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To the Editor:

    Many folks are talking about the casino idea and at first glance, it looks like a warmly lit Christmas tree abundant with gifts on a barren winter evening.  After all Washington has gone through, just about anything looks good.  Yet, if we look a little closer, we may find that the foretold presents of economic growth are really not there.

    Let's look at a few facts.  Has anyone been to Dubuque, Burlington, or Davenport lately?  Have you seen the downtown areas?  Well, with casinos and malls nearby, their downtown areas struggle to attract business.  Many small businesses continue to close and storefronts are empty.  Even the malls have seen diminished consumer spending as good jobs are replaced by low paying jobs.

    If Riverside gets its casino, you have to ask yourself this:  Who can afford to raise a family or own a home with the jobs it would create?  Who in the world is going to drive another 20 miles south day or night to go to a restaurant or support a business on our square?  Who is going to come to Washington to buy an appliance or a car?  The communities that have casinos find that people go to the casinos and the casinos only.  They spend their money there and there only.  For the wealthy, it may be fun.  For those with limited income and no sense to stop, one can find themselves in a world of trouble if the gambling bug bites.

    Furthermore, I believe more Washington residents will forgo buying their goods in Washington as a night's casino lodging only gets them in closer striking distance of Saturday shopping in Iowa City or Coralville.  Along with increased taxes to support so many proposed projects, increased public safety infrastructure, the additional financial burden will hurt residents and businesses in our city.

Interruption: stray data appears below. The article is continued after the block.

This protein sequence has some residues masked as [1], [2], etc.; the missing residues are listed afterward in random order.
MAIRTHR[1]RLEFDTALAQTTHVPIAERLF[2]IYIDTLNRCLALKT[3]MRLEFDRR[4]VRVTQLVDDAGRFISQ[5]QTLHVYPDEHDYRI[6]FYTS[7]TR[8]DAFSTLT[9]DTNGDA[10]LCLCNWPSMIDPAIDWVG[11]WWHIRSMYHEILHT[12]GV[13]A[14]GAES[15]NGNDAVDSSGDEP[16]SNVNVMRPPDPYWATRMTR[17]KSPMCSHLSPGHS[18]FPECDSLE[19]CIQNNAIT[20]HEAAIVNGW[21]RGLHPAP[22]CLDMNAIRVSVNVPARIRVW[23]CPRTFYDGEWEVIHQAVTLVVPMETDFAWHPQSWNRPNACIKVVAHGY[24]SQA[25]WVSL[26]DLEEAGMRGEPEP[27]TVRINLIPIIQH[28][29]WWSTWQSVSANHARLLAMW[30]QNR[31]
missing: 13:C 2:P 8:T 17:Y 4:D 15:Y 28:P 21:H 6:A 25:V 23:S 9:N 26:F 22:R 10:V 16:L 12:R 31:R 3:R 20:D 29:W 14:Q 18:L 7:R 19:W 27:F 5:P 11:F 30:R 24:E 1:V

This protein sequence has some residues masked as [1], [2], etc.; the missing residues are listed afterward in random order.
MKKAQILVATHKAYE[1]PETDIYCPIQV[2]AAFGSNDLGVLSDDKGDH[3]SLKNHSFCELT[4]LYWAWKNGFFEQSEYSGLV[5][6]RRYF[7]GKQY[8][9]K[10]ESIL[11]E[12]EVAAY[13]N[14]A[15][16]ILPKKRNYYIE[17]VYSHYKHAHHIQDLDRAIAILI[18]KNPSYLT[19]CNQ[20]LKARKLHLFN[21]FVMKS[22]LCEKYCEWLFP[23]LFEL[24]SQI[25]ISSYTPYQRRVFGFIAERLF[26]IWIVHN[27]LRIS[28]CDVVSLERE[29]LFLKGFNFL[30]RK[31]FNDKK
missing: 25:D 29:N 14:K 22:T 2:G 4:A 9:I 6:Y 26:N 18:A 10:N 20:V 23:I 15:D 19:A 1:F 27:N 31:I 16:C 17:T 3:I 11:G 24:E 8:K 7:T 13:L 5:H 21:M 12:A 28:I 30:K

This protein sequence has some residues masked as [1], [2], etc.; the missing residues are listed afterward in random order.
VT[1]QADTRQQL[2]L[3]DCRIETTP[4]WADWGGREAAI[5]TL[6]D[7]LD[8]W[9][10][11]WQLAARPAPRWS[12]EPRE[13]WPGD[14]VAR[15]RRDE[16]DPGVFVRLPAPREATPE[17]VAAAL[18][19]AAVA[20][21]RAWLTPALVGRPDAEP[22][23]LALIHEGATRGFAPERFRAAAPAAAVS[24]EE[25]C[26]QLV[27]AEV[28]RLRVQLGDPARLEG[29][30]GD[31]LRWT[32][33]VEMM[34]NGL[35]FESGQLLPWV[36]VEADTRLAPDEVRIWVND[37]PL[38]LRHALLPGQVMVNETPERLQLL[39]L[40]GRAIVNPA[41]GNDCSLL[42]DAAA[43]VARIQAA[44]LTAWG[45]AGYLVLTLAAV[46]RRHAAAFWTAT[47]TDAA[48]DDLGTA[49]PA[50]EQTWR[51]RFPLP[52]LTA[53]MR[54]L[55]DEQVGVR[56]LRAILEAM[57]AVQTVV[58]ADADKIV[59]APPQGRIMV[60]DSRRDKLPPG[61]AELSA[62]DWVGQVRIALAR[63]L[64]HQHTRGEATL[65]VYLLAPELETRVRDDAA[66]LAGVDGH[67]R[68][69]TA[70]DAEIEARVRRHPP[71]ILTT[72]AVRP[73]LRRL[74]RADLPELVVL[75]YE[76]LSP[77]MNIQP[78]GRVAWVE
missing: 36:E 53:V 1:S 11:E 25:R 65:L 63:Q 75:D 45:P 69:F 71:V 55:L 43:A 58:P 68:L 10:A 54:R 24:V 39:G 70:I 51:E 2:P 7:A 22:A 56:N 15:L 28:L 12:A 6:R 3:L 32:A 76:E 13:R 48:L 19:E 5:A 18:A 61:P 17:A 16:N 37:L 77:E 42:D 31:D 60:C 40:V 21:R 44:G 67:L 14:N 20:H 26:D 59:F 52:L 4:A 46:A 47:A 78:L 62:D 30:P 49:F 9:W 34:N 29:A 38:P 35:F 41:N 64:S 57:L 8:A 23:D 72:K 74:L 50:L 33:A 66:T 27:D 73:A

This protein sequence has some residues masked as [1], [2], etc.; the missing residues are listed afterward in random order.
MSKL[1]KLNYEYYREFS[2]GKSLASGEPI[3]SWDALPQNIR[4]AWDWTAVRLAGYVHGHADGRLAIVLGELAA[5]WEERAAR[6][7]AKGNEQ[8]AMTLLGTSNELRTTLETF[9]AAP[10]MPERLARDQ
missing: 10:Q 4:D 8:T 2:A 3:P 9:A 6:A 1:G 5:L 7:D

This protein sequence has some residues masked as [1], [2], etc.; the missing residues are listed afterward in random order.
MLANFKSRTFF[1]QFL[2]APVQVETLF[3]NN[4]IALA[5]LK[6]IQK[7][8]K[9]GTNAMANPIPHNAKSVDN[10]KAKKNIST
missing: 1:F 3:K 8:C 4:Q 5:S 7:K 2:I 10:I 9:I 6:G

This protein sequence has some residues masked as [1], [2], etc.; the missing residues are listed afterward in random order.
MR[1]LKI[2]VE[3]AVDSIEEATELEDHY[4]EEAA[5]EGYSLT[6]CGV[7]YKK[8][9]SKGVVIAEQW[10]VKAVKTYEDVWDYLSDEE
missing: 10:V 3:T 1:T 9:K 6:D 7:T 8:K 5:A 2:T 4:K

As I considered this issue, and the work of Ed Raber, the current WEDG director who came to us from economically stressed Dubuque, home of a casino, I would think that he would have known better than to support an idea that has no merit other than increasing tax burdens and allowing local businesses to be at further risk.

    I believe this community can do better.  We are a patient people.  Some of us are further tempered having lived through worse economic times than these.  In time, the economy will heal and if we roll up our sleeves and work aggressively, particularly the WEDG director, I am sure we can do better than a casino idea that promises nothing more than empty wallets, broken dreams, and enhanced tax burden to pay for all the rest that comes with it. 

    With a wish to pursue opportunities that are better suited to our community's core values, I have no wish to throw the dice at this time for a casino, which in my view, is a losing bet.

Rick Cicalo

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